The foundation stone of the Town Hall of Calcutta was laid by Lord Minto, the then Governor General of British India, on 1st December 1807. Built in the Doric style of architecture with steps leading to a grand portico in the front portion, construction of the Hall was completed in 1813 and was opened to the public on 22nd March, 1814. This sophisticated exercise in Palladian architecture was designed by the then military engineer Colonel Garstin. The design of the structure represents a mix of neo-classic and Palladian style, said to be in imitation of the architecture of the majestic magnificence of the Roman Senate. The two storied building covers more than 1200 square meters. It is an emblem of pride and civic celebration of Bengal, the cost of which was realized through a lottery in which the people of Calcutta donated generously. In fact, during those days there was no proper social gathering place for the Britishers working in Calcutta, and the Town Hall was constructed mainly to serve the purpose.
Initially, the hall was placed under a committee. The public was allowed to visit the ground floor hall to see the statues and the large size portrait paintings, but random and indiscriminate access to the upper storey was prohibited. Applications for the use of the upper storey for social gatherings were to be submitted to the committee for consideration.
Some of the pillars in the upper floor were found to be defective in 1818, which were personally repaired by Colonel Garstin himself at his own cost. The Hall came under the management of the municipal authority in 1867. It was temporarily used for judicial purposes in the 1870s, when the present building of the High Court was under construction. It also witnessed the horrible murder of John Paxton Norman, one of the Puisne Judges, when he was brutally assassinated by a fanatic Muslim of the Wahabi sect., while coming down the steps of the Town Hall in 1871.
Most of the marble statues of the Town Hall were shifted to the Victoria Memorial Hall in 1814. In 1919, the Hall was used as the council chamber of the Bengal Legislative Council. The President of the Council also had his chamber in the Town Hall. Subsequently, the Legislative Council moved to its new building in 1931. During the Second World War, a Rationing Office was temporarily opened in the Hall.
There was a time, when the Town Hall was converted into the Municipal Magistrate’s Office. Other branches of the Corporation were also accommodated within its premises. For some time, it also sheltered the Municipal Service Commission and the West Bengal Public Service Commission. In 1975, with the exception of the busts of Greenlaw and Palmer, the remaining marble busts, along with some portrait paintings, were moved to the Victoria Memorial Hall. The rest numbers of portrait paintings had also been shifted to the Central Municipal Office building, except the portrait paintings of Ryan and Nott. Gradually this magnificent building with rich heritage was sunk into oblivion.
The Town Hall has witnessed many social and political events of the Country. In 1878, the Hall witnessed a vociferous revolt against the leadership of the Brahmo leader, Keshub Chunder Sen on the issue of his eldest daughter’s marriage with the minor Maharaja of Cooch Behar. In 1898, when the Government tried to pass a Sedition Bill to silence the growing criticism of various government policies, a protest meeting was organized and held in this hall on 17th February, 1898. Rabindranath Tagore was present in the meeting and read out a speech, Kantha Rodh, wherein he boldly advocated for freedom of speech. In the days of the anti Partition movement, the Town Hall became a prominent centre of the nationalist movement. On August 7, 1905, a massive public protest meeting headed by Surendranath Banerjea, was held in the Town Hall. Apart from that, the Hall also proudly hosted some memorable social events like the 50th and 70th birth anniversary celebration of Rabindra Nath Tagore in the memorable presence of the great poet.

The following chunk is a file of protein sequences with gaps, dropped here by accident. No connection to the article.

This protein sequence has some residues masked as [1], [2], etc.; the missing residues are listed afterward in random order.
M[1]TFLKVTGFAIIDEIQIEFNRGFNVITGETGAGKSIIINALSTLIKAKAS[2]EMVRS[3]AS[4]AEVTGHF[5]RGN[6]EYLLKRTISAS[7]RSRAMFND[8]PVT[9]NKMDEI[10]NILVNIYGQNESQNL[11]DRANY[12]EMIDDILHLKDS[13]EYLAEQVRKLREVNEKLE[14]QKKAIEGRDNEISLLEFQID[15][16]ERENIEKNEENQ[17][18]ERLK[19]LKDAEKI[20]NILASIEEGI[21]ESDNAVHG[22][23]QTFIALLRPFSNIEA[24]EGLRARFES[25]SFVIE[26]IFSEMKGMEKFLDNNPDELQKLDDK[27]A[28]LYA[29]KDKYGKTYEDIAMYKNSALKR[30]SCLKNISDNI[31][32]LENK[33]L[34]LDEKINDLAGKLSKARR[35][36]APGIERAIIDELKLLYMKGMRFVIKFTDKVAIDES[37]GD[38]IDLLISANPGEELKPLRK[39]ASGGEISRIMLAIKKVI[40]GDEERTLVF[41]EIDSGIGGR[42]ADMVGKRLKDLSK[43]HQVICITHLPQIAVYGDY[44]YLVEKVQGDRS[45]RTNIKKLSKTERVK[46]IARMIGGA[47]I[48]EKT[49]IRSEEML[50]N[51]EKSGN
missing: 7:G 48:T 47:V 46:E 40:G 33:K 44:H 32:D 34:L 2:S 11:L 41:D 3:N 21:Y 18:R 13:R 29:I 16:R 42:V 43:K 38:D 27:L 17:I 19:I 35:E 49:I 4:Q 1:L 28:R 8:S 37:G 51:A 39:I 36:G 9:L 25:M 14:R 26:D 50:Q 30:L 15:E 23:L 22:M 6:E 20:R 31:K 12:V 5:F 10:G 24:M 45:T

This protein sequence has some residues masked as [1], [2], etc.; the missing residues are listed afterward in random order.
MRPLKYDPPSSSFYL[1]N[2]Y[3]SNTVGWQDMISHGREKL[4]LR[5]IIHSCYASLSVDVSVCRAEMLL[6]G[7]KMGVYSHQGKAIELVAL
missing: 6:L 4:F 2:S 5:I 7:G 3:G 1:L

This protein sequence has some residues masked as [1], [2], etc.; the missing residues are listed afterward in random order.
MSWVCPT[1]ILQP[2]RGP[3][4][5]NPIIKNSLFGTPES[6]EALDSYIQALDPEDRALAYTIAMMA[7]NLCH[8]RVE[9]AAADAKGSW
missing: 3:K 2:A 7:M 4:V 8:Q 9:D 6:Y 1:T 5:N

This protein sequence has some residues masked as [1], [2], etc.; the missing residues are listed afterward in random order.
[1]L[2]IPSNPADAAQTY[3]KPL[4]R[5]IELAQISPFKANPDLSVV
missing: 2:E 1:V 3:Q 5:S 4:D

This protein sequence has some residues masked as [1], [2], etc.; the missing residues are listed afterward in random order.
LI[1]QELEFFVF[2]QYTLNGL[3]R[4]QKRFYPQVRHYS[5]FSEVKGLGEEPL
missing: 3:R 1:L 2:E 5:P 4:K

Following the independence, the beautiful building was neglected for a pretty long time. In the absence of proper maintenance, it became shabby and battered. In the early 80s, the Left Front Government of West Bengal even decided to demolish this beautiful edifice of historical importance. However, the drastic attempt was shelved after strong protests from eminent persons, including the late Satyajit Ray and noted city conservationist RP Gupta.
In 1998 by the timely intervention of the ASI and the Calcutta High Court, this heritage building was saved from further damage and ultimate destruction. It was renovated to its former glory, and is now used for public gatherings and functions. In 2002, a museum named Kolkata Panorama, was opened to the public in a new look in the renovated Town Hall. Covering an area of 1200 square metres, the museum is divided in 19 enclaves. It depicts the story of Calcutta from the perspective of its social, political & socioeconomic history, the turbulent story of freedom movement, along with the city’s contribution in the fields of education, literature, music, performing art, science and technology. The story is told with the help of animated light and sound shows, to make the visitors involved with the recreated events of the past. In 2004, a library of rare books and journals was also opened. Today, with the revived magnificent glamour and dignity, Town Hall of Calcutta is recognized as one of the prestigious landmarks of the city.